"So, we tried to pick and chose when he could go higher. This is a work in progress. This guy only pitched in Low-A ball last year, and here he is making the jump to Double-A, and it's a big jump. He did an awesome job for a guy who only pitched in A-ball, Low-A. He took the ball every fifth day. He's one of our solid every fifth day starters. He put up some good numbers. But, you're right, as far as holding runners, he's got to keep working on it, there's no question about it.
"One of the things too, his breaking ball is a little bit soft. It's not like your typical kind of swervy, hard breaking ball. It's more of a 12-to-6 downer. When he throws that combined with being a little slow to the plate, you're looking at a 1.5, 1.6, and I could steal that. So, if you guess right, if you guess breaking ball, you can pretty much walk to second base."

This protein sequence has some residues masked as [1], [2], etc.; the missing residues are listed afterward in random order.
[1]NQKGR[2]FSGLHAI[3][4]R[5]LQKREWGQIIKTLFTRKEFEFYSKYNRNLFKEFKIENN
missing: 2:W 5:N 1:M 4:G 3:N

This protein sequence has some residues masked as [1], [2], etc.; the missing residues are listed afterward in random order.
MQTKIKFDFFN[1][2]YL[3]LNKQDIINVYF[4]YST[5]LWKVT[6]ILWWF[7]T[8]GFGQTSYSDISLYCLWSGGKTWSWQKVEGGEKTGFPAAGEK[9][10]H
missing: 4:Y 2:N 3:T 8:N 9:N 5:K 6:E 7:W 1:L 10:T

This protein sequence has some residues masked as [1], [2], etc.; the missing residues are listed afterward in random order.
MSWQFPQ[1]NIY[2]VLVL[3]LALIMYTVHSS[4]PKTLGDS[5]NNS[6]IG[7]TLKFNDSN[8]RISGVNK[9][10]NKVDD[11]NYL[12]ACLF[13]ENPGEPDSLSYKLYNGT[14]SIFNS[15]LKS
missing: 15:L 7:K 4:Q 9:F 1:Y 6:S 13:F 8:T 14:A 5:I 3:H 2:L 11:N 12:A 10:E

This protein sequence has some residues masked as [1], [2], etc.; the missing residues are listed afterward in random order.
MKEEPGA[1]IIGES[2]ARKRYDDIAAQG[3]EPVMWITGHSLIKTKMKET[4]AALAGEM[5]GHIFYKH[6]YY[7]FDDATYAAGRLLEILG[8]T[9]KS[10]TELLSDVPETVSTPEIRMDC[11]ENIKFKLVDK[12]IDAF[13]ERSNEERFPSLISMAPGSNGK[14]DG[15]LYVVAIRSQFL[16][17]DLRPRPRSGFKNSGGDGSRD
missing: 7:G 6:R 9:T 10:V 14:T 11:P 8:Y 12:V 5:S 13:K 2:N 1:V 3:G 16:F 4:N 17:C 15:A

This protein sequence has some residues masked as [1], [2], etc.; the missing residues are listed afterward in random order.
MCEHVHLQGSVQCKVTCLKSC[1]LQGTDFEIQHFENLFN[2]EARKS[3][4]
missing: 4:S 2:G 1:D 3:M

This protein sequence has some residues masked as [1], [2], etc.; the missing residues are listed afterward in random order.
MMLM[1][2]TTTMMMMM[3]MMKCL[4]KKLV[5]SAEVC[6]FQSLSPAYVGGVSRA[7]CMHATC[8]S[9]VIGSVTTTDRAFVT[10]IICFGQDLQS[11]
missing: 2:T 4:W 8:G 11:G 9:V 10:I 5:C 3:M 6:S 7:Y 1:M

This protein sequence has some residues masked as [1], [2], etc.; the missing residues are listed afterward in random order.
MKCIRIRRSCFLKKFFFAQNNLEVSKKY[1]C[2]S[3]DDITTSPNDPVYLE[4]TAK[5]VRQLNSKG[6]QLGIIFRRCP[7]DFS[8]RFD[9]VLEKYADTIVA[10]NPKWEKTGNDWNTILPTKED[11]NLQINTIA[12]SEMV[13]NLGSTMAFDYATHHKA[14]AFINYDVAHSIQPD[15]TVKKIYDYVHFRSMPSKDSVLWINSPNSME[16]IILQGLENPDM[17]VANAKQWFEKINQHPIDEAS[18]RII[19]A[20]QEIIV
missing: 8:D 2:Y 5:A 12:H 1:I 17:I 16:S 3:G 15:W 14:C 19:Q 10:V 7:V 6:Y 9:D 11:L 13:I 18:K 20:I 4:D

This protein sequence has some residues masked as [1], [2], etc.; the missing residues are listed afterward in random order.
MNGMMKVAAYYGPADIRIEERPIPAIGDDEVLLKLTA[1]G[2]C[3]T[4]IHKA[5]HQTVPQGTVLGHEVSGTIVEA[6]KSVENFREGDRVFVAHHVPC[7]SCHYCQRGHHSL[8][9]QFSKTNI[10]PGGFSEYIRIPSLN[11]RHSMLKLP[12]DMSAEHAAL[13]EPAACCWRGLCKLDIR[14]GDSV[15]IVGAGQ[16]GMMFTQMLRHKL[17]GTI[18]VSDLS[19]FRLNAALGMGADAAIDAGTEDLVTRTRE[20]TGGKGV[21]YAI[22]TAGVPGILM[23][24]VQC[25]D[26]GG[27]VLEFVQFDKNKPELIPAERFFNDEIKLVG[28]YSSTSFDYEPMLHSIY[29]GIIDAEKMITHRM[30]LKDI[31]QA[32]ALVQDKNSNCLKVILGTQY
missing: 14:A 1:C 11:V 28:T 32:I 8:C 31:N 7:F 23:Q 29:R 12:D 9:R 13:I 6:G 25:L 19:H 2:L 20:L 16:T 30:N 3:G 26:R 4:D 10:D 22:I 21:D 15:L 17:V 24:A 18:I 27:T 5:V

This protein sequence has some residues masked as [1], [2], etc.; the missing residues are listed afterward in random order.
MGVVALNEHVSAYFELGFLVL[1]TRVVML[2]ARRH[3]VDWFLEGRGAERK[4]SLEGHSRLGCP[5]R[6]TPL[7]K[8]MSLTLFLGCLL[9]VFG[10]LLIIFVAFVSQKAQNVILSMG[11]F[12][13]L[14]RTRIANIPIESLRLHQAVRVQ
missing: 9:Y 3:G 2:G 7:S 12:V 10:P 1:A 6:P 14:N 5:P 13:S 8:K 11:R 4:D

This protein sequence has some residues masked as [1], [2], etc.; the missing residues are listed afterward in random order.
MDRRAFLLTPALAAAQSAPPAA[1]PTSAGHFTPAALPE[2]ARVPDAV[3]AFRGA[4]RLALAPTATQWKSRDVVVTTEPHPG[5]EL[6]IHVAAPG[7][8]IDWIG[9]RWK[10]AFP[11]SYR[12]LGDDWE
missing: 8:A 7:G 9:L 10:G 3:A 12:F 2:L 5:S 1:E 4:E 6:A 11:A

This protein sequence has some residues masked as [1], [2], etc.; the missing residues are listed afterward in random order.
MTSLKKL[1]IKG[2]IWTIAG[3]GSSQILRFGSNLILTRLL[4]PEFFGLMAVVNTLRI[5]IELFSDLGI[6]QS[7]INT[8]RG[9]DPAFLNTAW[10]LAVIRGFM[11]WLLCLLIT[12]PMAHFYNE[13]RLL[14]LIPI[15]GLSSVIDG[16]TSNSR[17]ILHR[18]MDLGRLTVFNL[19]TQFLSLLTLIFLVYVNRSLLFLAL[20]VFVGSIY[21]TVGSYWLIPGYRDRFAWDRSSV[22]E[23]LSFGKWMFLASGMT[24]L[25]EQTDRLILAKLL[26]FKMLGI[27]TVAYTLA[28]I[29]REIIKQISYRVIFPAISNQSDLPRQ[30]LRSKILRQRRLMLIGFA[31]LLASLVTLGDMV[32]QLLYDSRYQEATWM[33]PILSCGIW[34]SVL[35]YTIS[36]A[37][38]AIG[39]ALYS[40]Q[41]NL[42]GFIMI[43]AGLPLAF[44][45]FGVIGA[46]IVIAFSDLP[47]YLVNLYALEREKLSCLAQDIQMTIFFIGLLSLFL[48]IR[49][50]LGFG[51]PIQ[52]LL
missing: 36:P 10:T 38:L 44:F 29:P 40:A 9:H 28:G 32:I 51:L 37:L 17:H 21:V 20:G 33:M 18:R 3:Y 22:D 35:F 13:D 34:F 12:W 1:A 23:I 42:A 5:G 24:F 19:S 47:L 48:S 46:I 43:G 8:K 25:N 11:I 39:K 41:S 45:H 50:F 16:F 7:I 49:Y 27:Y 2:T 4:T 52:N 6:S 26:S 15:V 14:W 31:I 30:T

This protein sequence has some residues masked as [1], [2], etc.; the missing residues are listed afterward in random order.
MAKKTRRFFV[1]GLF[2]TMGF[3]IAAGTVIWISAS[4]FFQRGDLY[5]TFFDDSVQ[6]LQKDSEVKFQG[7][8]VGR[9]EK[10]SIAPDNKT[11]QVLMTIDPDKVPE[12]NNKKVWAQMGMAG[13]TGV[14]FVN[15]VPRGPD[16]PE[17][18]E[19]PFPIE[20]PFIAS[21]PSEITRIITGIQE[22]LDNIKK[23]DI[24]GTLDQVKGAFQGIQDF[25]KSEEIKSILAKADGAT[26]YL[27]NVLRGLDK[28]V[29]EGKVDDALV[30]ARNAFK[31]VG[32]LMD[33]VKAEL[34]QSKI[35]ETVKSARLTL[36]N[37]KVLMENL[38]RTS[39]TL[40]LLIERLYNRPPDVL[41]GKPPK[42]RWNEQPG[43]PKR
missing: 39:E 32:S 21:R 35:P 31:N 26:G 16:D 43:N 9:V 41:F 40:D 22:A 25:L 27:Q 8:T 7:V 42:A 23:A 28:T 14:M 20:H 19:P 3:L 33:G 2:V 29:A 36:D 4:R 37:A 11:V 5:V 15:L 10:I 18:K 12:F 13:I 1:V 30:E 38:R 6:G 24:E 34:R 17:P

"He's just got to work on his delivery; he's got to work on quickening it up. There were times I don't think he felt comfortable quickening it up. That's the old theory, you think you lose stuff, you think you lose velocity, you think you lose command if you quicken up your delivery too much. So, there's a happy medium in there. That's something that guys with slower deliveries have got to continually keep working on. The last thing you want to do is go out there and three or four guys in the lineup can steal and every time they get on first it's an automatic double."
Faris has a high leg kick that can be exposed, and he favors its use because it keeps his balance in check and his mechanics consistent. He does not, however, vary it enough and good runners can time their release to take advantage.
Conclusion: By ignoring the changeup, Faris has punched his own ticket back to Double-A. The minors are a time to improve on all pitches and tinker with new ones – even at the expense of a higher ERA. The Padres aren't looking at just the numbers. Charting pitches gives them the details on what pitch is being hit. If it is the changeup that drives an ERA higher, it will be evident.
Faris has to commit to using the slip more frequently. His fastball is below average and a two-pitch ensemble won't get it done at the highest level. That third pitch is essential. Until he masters it, Faris will be in the minors.